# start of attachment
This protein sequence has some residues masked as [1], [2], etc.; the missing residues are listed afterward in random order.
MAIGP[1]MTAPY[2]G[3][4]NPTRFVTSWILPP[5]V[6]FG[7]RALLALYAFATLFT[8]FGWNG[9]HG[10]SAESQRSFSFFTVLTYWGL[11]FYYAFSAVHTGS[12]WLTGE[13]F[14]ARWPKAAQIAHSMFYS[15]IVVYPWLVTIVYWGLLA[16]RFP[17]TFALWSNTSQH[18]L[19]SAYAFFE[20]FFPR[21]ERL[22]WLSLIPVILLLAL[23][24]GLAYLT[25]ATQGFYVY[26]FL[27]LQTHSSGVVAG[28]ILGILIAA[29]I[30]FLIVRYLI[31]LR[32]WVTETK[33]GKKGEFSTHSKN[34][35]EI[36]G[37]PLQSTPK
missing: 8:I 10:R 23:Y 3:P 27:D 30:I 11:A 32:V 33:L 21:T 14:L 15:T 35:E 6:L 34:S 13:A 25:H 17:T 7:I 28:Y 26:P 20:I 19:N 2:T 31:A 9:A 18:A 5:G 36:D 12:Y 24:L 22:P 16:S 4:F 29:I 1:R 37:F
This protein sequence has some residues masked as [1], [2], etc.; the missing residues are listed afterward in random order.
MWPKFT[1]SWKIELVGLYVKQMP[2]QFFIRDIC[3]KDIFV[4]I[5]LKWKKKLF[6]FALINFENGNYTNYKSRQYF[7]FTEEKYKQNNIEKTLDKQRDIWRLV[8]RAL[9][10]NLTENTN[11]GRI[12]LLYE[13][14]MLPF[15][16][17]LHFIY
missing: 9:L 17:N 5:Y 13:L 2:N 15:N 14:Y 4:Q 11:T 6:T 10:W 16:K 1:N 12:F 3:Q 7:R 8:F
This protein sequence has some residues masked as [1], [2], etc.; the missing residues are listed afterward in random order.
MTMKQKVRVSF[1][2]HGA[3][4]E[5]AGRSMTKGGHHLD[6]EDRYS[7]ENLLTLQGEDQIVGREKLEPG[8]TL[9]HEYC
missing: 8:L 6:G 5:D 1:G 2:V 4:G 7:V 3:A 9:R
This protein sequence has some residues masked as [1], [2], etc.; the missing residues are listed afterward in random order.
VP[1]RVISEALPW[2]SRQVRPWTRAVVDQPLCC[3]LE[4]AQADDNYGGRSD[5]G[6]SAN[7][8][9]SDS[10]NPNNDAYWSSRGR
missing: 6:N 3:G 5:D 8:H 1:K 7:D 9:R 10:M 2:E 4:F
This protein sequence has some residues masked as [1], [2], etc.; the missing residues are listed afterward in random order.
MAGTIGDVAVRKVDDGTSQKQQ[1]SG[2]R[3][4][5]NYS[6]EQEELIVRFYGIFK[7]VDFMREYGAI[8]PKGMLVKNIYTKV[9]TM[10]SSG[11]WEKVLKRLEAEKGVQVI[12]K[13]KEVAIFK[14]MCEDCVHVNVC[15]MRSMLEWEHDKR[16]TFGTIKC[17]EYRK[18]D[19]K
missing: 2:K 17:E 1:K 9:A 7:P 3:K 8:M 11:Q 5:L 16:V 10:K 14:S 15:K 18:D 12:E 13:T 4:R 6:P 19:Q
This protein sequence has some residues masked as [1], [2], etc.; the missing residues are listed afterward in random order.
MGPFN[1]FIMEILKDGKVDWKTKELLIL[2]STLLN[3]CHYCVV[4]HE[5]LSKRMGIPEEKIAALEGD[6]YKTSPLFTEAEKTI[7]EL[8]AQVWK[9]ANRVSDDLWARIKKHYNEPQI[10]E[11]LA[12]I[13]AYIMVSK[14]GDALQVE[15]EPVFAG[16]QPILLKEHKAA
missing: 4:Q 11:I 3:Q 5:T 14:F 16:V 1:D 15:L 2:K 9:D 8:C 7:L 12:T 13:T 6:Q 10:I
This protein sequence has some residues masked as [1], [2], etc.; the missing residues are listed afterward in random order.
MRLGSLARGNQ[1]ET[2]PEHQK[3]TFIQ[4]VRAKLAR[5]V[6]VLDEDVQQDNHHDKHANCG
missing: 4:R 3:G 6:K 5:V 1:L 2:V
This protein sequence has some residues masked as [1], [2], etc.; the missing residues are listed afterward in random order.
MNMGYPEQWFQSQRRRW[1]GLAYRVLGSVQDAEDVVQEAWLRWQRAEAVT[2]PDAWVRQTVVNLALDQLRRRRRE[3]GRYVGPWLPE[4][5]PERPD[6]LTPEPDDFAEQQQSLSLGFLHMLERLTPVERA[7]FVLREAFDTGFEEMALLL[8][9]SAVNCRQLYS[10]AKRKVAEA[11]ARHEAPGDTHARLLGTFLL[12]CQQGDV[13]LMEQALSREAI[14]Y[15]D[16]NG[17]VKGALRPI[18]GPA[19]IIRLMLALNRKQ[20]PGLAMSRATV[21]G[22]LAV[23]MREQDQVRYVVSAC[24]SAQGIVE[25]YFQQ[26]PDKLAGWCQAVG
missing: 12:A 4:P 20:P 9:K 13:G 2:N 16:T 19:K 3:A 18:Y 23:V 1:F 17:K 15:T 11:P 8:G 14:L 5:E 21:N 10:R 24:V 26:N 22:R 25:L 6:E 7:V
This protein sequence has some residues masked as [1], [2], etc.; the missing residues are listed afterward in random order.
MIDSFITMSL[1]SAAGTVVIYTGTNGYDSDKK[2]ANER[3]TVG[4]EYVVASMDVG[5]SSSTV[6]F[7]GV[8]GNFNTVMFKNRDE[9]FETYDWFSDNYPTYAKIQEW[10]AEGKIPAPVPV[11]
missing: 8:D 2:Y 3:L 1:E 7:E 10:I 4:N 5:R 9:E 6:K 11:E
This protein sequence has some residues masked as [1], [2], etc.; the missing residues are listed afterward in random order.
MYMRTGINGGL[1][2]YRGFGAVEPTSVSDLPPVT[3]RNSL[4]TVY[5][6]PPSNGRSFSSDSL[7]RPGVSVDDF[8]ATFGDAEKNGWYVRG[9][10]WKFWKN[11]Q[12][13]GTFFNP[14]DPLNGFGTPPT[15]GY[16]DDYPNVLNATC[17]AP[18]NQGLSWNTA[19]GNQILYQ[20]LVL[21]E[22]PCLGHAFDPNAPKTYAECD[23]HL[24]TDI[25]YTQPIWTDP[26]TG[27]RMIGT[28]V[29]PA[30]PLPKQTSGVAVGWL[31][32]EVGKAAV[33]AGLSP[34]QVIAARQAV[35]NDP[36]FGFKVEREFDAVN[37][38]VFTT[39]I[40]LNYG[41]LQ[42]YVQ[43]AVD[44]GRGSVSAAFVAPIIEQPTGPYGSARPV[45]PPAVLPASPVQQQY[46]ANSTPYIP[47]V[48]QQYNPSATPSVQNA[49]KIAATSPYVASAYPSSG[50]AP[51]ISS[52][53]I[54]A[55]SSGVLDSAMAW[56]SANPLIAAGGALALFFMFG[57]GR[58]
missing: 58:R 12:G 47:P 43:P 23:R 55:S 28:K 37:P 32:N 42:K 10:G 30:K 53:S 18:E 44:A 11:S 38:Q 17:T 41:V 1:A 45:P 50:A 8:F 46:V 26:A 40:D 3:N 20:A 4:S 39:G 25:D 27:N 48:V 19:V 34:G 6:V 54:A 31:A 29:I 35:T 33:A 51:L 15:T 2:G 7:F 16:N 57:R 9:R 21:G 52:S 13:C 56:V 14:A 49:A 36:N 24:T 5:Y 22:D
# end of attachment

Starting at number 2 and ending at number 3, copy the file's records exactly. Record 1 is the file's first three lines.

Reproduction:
This protein sequence has some residues masked as [1], [2], etc.; the missing residues are listed afterward in random order.
MWPKFT[1]SWKIELVGLYVKQMP[2]QFFIRDIC[3]KDIFV[4]I[5]LKWKKKLF[6]FALINFENGNYTNYKSRQYF[7]FTEEKYKQNNIEKTLDKQRDIWRLV[8]RAL[9][10]NLTENTN[11]GRI[12]LLYE[13][14]MLPF[15][16][17]LHFIY
missing: 9:L 17:N 5:Y 13:L 2:N 15:N 14:Y 4:Q 11:T 6:T 10:W 16:K 1:N 12:F 3:Q 7:R 8:F
This protein sequence has some residues masked as [1], [2], etc.; the missing residues are listed afterward in random order.
MTMKQKVRVSF[1][2]HGA[3][4]E[5]AGRSMTKGGHHLD[6]EDRYS[7]ENLLTLQGEDQIVGREKLEPG[8]TL[9]HEYC
missing: 8:L 6:G 5:D 1:G 2:V 4:G 7:V 3:A 9:R